If you or someone you know is facing divorce in Georgia, one of the many issues that must be addressed is the division of marital property and assets. This includes the division of real estate and personal property. Marital property may include but is not limited to, cars, furnishing, homes, savings accounts, pensions, and 401(k) retirement accounts. Of note, several types of pensions and other retirement accounts may be divided equitably among the couple – though this may not always result in an even 50/50 split of these assets. As part of the division of marital property, a qualified domestic relations order (QDRO) may be necessary. Below is general information on QDROs.
What is the Qualified Domestic Relations Order?
A qualified domestic relations order, or QDRO, is a court order that gives the retirement plan administrator instructions on how retirement assets should be distributed among the divorcing couple. Generally, retirement benefits are tax-deferred, meaning any transfer or movement of funds may trigger a tax liability for one or more of the parties as well as early withdrawal penalties imposed by the IRS. The purpose of a QDRO is to allow a smooth and clean transfer between the spouses of these retirement funds without the consequences of penalties or taxes.
Georgia’s domestic relations laws govern divorce cases and mandates that each spouse provides financial disclosures to the court. These disclosures require the spouses to list all property and assets that were acquired during the marriage as well as the current value of those assets while the divorce is pending.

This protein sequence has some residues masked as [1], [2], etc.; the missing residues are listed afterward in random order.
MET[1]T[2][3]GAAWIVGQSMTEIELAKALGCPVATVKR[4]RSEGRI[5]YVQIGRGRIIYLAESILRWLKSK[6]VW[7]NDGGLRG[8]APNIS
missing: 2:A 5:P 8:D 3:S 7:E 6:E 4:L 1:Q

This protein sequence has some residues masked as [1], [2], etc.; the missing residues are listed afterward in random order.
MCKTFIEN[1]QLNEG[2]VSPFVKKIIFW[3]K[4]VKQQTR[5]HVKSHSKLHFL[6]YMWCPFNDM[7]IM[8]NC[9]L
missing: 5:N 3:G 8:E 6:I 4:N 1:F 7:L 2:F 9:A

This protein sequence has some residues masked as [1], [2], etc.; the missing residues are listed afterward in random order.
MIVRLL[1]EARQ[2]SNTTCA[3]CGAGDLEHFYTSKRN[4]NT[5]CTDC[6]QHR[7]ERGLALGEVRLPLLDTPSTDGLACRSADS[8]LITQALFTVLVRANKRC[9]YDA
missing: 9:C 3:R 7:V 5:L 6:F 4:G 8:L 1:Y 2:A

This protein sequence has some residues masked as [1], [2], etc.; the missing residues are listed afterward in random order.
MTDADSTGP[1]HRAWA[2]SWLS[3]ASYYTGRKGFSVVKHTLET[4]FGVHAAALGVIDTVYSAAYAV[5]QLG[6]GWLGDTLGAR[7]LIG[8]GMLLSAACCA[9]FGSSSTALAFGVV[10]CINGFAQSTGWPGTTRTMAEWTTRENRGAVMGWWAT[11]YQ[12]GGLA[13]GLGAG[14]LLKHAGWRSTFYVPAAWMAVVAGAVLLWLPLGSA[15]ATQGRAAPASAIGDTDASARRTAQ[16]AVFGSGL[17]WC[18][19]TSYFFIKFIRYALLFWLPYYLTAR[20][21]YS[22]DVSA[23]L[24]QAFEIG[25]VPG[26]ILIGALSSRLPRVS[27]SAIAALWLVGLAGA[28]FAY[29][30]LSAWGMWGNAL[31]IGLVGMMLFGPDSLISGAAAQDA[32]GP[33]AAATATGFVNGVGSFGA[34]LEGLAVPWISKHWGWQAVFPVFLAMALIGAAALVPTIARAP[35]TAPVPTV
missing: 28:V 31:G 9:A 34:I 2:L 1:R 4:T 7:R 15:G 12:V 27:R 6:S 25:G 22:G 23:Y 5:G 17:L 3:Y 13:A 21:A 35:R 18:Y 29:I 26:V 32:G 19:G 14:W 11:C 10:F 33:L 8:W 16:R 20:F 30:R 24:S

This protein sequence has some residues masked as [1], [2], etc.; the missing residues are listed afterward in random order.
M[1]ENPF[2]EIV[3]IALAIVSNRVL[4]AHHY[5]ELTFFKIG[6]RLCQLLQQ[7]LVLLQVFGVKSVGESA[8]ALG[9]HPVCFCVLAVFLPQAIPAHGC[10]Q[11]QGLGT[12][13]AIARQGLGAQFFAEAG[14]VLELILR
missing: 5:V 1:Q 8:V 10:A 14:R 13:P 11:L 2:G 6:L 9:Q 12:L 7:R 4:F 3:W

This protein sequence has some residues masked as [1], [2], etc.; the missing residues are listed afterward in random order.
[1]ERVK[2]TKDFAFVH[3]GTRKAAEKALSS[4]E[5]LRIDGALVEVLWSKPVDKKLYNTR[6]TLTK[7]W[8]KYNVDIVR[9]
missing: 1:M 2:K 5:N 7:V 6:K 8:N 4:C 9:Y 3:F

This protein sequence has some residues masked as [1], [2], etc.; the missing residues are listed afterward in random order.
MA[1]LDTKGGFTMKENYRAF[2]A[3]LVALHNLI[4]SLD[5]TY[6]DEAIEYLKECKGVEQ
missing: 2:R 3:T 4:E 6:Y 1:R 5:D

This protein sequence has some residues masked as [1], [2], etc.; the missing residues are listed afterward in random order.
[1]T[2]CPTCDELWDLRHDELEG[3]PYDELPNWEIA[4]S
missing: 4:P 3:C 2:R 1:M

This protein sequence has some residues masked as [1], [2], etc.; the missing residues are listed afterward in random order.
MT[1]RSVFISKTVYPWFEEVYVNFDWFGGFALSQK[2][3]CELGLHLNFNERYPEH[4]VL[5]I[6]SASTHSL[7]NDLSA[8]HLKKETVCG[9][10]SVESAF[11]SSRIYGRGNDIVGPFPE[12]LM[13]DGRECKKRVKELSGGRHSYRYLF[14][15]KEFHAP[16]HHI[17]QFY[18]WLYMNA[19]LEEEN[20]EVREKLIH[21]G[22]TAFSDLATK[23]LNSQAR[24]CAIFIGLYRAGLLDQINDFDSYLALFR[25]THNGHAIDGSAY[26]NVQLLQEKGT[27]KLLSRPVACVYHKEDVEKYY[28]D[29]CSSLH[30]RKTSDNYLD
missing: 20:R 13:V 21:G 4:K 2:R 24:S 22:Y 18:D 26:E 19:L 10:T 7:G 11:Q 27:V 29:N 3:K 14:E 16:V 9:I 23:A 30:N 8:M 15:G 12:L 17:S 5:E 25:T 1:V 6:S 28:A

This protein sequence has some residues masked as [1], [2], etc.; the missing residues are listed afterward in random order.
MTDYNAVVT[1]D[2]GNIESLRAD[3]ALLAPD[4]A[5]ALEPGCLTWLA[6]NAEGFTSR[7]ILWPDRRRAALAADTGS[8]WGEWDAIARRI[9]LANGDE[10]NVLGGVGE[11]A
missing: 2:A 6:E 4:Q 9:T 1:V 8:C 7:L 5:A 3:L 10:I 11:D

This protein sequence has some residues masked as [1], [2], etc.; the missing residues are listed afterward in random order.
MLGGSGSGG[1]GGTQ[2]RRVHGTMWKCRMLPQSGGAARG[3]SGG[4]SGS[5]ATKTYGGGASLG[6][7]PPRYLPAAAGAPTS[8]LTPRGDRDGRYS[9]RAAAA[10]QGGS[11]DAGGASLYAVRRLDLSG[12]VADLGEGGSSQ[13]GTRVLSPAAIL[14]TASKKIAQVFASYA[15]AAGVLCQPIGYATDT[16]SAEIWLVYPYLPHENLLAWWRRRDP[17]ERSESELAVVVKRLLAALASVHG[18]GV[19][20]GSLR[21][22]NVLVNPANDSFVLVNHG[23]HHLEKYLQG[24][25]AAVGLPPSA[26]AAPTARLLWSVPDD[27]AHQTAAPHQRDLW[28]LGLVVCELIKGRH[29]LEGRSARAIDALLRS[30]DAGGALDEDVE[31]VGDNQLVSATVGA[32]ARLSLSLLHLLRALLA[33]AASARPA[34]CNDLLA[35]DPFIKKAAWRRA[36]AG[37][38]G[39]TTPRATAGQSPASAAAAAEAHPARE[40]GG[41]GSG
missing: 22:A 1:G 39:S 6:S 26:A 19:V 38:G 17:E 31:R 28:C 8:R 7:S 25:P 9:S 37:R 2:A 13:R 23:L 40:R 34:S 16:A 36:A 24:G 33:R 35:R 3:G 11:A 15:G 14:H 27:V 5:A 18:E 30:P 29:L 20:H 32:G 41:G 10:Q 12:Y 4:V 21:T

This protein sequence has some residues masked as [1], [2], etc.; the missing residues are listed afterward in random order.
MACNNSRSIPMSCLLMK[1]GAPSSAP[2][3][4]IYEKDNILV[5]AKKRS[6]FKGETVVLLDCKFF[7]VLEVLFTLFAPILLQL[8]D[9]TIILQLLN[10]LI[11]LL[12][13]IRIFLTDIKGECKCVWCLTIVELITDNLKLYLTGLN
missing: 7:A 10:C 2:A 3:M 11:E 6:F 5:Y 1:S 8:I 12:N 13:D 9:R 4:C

When a Qualified Domestic Relations Order Applies
Of note, not all retirement benefits are subject to a QDRO in Georgia. Only retirement benefits that are governed by the Employee Retirement Income Security Act of 1974 (ERISA) and qualify under the IRS guidelines are subject to a QDRO. ERISA is a federal law that governs all employer-sponsored welfare benefit plans. Simply put, if the retirement account was obtained through an employer, and it also qualifies under the IRS rules, then it is likely subject to a QDRO.
Should a QDRO be necessary to divide a qualified retirement benefit in a Georgia divorce, the QDRO is typically drafted by one of the attorneys who is handling the divorce once the legal separation has been finalized. The spouse who is receiving the retirement benefits as a result of the Georgia divorce has options as to how the funds will be received. In order to help avoid tax consequences or early withdrawal penalties for either party, it is prudent to elect to have the funds rolled over into a newly created or already existing 401(k) or another retirement plan.
Military Members and Divorce in Qualified Domestic Relations Order
If one or more of the spouses in a Georgia divorce is an active member of the Armed Services, he or she has the right to delay – or even stay – divorce court proceedings under the Servicemembers Civil Relief Act (SCRA). Simply put, if a petition for divorce is filed by one spouse and the other spouse is deployed on active duty, he or she has the right to be granted a delay or stay to respond to the divorce paperwork. Under the SCRA, an active service member may request an initial 90-day extension to respond. A Georgia judge may grant a longer stay for the military spouse, depending on his or her circumstances.
Qualified Domestic Relations Order in Georgia
Georgia’s divorce law can be complicated, particularly if a QDRO is needed after the final divorce decree. If you or someone you know is facing divorce in Georgia – or if you have questions about any family law matter – contact the experienced attorneys at Moffitt Law, LLC today.